Council Puts Up $96 Million for Next Phase of Metro Rail Project

Times Staff Writer

The Los Angeles City Council on Wednesday agreed to fund its $96-million share of the next phase of the Metro Rail project, after strictly limiting the city's liability for any cost overruns on the $1.4-billion segment.

The agreement forged with the Los Angeles County Transportation Commission after weeks of bargaining is expected to clear the way for the commission to apply to the federal Urban Mass Transit Administration for $667 million. That would provide 46% of the projected cost to build the next 6.6 miles of the subway, extending the line to Hollywood Boulevard and Vine Street.

The commission is the funding authority for the entire $3.7-billion rail line, which is designed to run from downtown Los Angeles 17.3 miles to North Hollywood. By the terms of the funding agreement, the city will pay 6.6% of the costs over the next 10 years, using its share of a half-cent sales tax approved by county voters in 1980 to pay for rail development.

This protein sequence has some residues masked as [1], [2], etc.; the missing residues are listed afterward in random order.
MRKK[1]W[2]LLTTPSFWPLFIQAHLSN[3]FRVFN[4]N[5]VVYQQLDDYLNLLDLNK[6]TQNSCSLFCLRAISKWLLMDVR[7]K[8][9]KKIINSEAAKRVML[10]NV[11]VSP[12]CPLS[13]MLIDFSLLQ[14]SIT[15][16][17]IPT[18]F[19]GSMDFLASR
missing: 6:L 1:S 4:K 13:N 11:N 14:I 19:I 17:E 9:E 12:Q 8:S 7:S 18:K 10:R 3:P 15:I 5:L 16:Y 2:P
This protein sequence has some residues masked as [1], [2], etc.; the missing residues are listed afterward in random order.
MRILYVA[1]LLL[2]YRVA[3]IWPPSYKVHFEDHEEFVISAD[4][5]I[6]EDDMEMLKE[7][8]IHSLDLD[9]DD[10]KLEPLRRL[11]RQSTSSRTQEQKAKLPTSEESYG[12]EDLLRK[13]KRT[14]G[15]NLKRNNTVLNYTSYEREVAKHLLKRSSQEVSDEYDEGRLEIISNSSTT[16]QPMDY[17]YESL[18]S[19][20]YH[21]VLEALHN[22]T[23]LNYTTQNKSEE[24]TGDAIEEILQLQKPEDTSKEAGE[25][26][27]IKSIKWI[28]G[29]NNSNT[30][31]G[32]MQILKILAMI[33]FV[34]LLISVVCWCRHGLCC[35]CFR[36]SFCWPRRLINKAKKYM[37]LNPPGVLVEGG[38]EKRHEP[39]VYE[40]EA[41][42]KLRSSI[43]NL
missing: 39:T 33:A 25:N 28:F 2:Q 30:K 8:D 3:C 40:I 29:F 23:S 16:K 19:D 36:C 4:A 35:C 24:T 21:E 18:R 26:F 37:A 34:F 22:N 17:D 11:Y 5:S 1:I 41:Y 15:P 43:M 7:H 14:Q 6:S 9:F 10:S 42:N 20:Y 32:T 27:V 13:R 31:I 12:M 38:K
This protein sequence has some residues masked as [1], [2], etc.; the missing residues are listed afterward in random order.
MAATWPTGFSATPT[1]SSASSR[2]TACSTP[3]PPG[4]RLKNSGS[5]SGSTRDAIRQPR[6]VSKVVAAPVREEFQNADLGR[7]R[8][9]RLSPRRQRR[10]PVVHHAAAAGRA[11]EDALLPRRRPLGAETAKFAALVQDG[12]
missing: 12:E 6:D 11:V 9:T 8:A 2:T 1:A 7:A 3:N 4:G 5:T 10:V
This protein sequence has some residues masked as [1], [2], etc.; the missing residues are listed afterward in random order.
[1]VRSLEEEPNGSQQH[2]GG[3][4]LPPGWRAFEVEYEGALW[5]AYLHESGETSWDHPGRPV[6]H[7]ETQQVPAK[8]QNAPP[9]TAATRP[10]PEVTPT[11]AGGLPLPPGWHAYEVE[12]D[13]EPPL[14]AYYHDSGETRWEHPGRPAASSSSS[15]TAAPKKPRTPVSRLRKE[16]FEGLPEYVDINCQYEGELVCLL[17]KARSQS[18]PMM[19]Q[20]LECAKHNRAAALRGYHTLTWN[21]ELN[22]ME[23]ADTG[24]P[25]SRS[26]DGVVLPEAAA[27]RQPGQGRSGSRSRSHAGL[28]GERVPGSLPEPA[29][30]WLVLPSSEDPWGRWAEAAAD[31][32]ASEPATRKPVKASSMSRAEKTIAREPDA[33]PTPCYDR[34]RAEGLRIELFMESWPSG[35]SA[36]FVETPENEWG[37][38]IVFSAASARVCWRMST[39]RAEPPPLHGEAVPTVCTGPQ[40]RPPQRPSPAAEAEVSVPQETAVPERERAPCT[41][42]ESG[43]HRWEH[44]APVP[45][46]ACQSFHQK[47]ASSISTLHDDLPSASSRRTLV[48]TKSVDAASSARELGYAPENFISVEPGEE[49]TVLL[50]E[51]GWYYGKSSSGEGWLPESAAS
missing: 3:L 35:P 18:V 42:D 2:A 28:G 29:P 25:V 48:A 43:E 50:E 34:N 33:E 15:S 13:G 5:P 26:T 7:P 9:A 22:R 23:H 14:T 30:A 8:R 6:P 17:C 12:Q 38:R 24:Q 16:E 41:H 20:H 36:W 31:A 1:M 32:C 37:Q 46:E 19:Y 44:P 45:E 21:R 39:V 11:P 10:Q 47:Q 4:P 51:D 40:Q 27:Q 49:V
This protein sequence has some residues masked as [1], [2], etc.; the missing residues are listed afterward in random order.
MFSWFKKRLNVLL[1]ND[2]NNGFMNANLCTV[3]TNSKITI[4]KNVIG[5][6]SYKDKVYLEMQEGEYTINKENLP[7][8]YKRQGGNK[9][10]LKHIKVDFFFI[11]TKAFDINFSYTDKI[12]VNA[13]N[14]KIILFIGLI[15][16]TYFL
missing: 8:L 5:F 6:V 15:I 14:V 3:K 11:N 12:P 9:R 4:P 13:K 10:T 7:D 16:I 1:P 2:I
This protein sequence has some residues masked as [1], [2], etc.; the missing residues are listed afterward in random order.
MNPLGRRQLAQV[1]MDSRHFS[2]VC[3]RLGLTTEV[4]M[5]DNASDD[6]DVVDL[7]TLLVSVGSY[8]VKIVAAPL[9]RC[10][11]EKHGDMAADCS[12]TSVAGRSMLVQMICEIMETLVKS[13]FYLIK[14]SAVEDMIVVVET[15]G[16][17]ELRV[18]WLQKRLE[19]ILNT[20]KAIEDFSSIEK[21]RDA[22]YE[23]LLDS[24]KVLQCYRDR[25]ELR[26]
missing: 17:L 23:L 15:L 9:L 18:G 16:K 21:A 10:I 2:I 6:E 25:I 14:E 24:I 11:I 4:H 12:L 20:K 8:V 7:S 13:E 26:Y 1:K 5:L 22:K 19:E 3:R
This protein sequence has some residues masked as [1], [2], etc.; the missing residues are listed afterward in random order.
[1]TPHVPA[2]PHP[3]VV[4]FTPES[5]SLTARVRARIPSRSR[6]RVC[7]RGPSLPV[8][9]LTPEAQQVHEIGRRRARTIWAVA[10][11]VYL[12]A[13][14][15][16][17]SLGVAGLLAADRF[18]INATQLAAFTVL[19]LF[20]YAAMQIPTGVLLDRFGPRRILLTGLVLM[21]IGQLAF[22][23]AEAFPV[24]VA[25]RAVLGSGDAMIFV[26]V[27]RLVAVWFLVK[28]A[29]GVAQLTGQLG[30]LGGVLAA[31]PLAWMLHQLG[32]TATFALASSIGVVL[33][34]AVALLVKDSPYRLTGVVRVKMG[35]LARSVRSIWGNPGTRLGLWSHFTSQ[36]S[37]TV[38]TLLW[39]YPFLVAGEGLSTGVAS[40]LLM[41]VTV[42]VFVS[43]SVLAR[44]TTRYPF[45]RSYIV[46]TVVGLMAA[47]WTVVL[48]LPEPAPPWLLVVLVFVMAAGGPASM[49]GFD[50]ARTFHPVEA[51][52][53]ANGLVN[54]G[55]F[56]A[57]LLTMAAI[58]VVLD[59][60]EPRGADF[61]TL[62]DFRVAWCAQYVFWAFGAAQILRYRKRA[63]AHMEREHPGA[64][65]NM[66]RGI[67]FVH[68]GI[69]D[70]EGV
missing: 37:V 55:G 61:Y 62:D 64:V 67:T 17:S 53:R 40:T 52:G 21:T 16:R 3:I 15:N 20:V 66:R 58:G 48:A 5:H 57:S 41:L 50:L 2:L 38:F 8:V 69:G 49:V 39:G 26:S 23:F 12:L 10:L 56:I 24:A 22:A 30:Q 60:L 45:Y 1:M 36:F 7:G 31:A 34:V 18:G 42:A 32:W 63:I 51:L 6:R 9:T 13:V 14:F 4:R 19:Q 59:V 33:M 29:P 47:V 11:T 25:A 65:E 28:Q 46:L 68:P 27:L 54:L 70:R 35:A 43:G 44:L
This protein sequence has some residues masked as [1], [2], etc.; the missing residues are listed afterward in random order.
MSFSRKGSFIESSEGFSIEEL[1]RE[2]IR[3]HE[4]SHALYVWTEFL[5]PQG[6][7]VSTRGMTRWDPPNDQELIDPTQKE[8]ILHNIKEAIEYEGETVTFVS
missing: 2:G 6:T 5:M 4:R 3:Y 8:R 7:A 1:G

The council also committed the city to share in any cost overruns on the next 6.6-mile segment of Metro Rail construction. However, in the agreement approved Wednesday, the city's liability is limited to 5% of the over-budget costs up to a maximum of $90 million.

With expenditures headed for $300 million a mile as the first phase of the project approaches the halfway mark, cost overruns have become the focal point of a growing controversy involving the city, the Southern California Rapid Transit District and the county Transportation Commission.

Construction on the first 4.4-mile segment of the project from Union Station to MacArthur Park at Wilshire Boulevard and Alvarado Street is under way by the transit district. The job is estimated to be $135 million over budget and nearly two years behind schedule, according to a commission audit. Transit district officials, while agreeing that costs have gone up, say the commission's numbers are exaggerated.

The commission--which has overall funding authority on the project--and the transit district are locked in a struggle over which agency will control the budgets and construction of the next phases of the big subway project.

There is already concern that the second phase of Metro Rail construction--extending the line from MacArthur Park 13 miles out to North Hollywood--will run over the projected $2.5-billion cost by as much as 15% or $338 million, officials report.

To contain these escalating costs, the commission has created a cost-reduction panel and is considering ways to scale back project expenditures without reducing the miles of track or number of stations.

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